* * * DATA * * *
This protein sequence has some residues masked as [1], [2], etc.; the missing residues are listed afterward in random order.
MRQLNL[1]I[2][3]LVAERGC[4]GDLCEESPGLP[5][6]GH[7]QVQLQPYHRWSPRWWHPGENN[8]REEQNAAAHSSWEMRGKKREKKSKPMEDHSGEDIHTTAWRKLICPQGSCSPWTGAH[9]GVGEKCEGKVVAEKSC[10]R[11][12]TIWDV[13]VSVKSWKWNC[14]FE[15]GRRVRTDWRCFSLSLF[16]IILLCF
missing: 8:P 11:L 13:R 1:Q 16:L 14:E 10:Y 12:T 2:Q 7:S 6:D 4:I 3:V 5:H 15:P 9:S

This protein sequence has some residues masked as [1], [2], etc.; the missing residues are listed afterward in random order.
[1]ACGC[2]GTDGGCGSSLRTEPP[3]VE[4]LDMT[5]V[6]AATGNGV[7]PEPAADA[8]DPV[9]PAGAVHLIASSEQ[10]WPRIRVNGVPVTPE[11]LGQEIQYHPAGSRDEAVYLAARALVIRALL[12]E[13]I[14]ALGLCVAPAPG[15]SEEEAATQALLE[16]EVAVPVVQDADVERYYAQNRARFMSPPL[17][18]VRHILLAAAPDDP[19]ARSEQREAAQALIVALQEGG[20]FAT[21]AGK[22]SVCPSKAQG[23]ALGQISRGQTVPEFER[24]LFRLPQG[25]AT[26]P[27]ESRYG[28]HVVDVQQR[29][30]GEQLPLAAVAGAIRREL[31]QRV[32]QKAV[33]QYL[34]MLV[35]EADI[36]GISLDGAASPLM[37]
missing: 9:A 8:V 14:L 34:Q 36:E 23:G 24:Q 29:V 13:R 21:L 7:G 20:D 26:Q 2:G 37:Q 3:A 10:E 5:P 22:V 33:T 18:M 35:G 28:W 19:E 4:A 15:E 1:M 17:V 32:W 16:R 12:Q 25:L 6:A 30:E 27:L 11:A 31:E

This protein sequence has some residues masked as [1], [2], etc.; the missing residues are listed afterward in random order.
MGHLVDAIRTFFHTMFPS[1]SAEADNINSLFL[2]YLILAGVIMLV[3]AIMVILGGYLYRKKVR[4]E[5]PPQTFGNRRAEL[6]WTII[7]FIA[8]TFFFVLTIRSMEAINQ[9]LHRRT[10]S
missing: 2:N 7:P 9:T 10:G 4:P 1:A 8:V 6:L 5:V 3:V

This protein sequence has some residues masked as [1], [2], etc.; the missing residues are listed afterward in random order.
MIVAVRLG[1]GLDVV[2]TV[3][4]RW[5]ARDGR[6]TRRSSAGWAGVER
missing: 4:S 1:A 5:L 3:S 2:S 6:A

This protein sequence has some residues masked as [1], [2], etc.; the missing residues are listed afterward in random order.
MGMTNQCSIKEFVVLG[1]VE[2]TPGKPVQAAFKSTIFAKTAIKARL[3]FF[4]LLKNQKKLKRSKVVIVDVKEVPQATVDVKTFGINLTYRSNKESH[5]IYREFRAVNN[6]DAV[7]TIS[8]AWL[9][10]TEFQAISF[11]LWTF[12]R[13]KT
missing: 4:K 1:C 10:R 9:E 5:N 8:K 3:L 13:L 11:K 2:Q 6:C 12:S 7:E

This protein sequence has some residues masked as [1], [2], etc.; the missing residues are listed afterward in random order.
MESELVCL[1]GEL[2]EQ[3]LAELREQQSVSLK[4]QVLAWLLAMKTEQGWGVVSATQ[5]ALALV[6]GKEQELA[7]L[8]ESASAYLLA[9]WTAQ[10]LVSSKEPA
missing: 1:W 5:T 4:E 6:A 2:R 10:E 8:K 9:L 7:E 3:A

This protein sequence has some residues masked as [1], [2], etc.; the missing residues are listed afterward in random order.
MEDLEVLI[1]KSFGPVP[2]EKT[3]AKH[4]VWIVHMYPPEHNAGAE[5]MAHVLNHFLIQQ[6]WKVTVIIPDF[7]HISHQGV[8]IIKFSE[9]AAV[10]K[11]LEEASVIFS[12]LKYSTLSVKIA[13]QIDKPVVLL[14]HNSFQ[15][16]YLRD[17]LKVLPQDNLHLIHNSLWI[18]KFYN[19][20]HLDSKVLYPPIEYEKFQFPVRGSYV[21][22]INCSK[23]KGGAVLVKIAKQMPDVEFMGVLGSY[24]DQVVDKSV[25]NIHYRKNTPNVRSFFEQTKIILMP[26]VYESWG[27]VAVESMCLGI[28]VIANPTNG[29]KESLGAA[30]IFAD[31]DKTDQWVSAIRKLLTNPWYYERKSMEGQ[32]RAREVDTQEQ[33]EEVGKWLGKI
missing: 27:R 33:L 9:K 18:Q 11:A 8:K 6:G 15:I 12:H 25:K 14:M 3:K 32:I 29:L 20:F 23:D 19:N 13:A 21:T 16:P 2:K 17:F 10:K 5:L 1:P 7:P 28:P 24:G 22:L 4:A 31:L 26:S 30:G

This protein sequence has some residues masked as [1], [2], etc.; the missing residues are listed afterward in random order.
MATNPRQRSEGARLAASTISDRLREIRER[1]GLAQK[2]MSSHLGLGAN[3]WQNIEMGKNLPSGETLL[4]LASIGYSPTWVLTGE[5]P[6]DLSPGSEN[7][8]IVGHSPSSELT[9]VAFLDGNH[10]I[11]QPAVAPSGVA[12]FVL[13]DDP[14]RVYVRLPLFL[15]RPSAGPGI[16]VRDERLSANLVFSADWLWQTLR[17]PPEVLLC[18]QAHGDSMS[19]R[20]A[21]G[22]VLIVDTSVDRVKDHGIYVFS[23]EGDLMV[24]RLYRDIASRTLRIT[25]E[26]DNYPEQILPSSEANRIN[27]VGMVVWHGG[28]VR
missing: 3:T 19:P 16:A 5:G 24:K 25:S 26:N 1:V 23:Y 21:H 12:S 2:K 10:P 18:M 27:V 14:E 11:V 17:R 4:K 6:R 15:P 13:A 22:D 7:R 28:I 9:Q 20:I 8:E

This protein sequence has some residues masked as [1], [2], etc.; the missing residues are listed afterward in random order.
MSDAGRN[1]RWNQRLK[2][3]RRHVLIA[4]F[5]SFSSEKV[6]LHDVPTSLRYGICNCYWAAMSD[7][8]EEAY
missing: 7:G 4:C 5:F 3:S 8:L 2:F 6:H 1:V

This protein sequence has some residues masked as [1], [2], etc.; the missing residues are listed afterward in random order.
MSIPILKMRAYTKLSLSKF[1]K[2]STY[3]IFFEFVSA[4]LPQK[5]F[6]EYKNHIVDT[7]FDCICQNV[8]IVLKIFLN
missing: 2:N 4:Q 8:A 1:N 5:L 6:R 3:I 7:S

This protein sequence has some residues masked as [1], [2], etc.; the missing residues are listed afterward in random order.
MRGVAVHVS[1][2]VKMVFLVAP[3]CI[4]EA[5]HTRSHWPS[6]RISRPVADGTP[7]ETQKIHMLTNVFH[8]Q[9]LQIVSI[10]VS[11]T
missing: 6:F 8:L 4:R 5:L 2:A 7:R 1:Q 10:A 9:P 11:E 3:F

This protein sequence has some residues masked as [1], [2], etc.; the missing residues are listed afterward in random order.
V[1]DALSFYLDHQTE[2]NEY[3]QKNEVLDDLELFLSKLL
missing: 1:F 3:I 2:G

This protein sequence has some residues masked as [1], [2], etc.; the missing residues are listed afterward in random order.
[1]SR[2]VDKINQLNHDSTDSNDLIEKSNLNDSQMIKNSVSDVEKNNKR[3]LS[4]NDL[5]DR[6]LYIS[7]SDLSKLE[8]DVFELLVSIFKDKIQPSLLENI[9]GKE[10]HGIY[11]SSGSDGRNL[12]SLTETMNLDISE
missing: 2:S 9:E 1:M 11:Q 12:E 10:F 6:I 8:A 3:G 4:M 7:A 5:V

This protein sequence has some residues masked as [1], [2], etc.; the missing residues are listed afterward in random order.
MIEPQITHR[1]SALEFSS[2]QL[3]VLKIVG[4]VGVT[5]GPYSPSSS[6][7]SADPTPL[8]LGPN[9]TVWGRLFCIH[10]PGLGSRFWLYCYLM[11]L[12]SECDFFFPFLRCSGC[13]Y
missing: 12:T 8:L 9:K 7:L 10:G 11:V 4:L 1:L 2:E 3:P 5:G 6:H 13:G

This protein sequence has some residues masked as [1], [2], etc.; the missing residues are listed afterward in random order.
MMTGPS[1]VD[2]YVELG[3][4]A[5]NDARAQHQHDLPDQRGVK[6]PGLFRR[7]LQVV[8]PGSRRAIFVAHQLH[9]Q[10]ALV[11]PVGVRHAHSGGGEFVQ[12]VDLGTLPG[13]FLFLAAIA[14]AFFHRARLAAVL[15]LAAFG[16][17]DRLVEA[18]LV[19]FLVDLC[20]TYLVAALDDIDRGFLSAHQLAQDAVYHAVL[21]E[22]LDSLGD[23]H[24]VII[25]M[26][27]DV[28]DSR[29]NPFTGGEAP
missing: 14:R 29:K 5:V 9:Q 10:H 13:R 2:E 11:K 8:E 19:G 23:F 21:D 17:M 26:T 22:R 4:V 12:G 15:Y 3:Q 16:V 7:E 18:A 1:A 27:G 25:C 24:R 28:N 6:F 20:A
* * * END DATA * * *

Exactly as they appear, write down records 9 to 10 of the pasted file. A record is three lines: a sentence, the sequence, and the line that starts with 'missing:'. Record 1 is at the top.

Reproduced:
This protein sequence has some residues masked as [1], [2], etc.; the missing residues are listed afterward in random order.
MSDAGRN[1]RWNQRLK[2][3]RRHVLIA[4]F[5]SFSSEKV[6]LHDVPTSLRYGICNCYWAAMSD[7][8]EEAY
missing: 7:G 4:C 5:F 3:S 8:L 2:F 6:H 1:V

This protein sequence has some residues masked as [1], [2], etc.; the missing residues are listed afterward in random order.
MSIPILKMRAYTKLSLSKF[1]K[2]STY[3]IFFEFVSA[4]LPQK[5]F[6]EYKNHIVDT[7]FDCICQNV[8]IVLKIFLN
missing: 2:N 4:Q 8:A 1:N 5:L 6:R 3:I 7:S